‘If every avenue of non-violent dissent is closed or mocked or bought off or broken, then by default you privilege violence. When all your respect and admiration and research and media coverage and the whole economy is based on war and violence, when violence is deified, on what grounds are you going to condemn terrorism?’
‘Freedom means mass murder now. In the US, it means fried potatoes (freedom fries). Liberation means invasion and occupation. When you hear the words ‘humanitarian aid’, it’s advisable to look around for induced starvation. We all know what collateral damage means. When the US invaded South Vietnam and bombed the countryside, killing thousands of people and forcing thousands to flee to cities where they were held in refugee camps, Samuel Huntingdon called this a process of “urbanisation”.’ The Outline of the Beast
‘It will be a bloody battle, this battle for the establishment and perpetuation of hegemony. The world is not a static place. It’s wild and unpredictable. The American Empire isn’t going to have all that easy a ride. The people of the world will not be lining the streets raining roses on the emperor.’
‘I think speaking out against the occupation is the bravest thing a soldier can do. I have always admired the US soldiers who spoke out against the Vietnam War. In fact, in places like India, when people get randomly racist and anti-American, I always ask them: When do you last remember Indian soldiers speaking out against a war, any war, in India?’ The War That Never Ends
‘If I were a US soldier, risking my life and sanity in the 100-plus-degree deserts of Iraq, I’d be asking some pretty serious questions of the CEOs of companies like Halliburton. How much do you earn? How much do I earn? What do you risk? What do I risk?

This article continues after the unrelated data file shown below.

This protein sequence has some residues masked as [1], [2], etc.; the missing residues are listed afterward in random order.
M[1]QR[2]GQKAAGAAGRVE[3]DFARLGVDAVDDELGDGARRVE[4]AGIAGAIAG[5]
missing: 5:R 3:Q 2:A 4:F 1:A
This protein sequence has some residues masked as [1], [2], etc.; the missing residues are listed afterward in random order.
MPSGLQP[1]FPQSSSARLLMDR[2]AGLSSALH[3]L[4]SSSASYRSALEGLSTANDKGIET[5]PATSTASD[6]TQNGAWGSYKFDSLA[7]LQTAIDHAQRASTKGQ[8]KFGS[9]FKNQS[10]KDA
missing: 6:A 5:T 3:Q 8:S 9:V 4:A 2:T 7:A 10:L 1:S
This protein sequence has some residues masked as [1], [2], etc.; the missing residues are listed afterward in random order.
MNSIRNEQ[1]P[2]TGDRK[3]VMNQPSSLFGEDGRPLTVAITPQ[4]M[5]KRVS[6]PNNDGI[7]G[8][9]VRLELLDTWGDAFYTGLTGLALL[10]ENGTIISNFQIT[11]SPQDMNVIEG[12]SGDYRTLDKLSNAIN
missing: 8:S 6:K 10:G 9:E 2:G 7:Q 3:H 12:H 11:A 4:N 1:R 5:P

‘Why is it that every time a government goes to war, the only reasons offered are moral reasons? “To spread democracy, freedom, feminism, to rid the world of evil-doers.” Why is it that states expect morality of us, but we as individuals can’t debate an issue in moral terms?’ Independence Day Special
‘I saw a news report about two adivasi girls getting married to each other. And the whole village was saying: If that’s what they want, it’s fine. They had this ceremony, with all the rituals and customs, and they let them get married. That’s a moment of magic. It reveals their level of modernity, of their sophistication. Of their beauty’.
‘In India we are at the moment witnessing a sort of fusion between corporate capitalism and feudalism-it’s a deadly cocktail. We see it unfolding before our eyes. Sometimes it looks as though the result of all this will be a twisted implementation of the rural employment guarantee act. Half the population will become Naxalites and the other half will join the security forces. And what Bush said will come true. Everyone will have to choose whether they’re with “us” or with the “terrorists”. We will live in an elaborately administered tyranny.’ The Question of Violence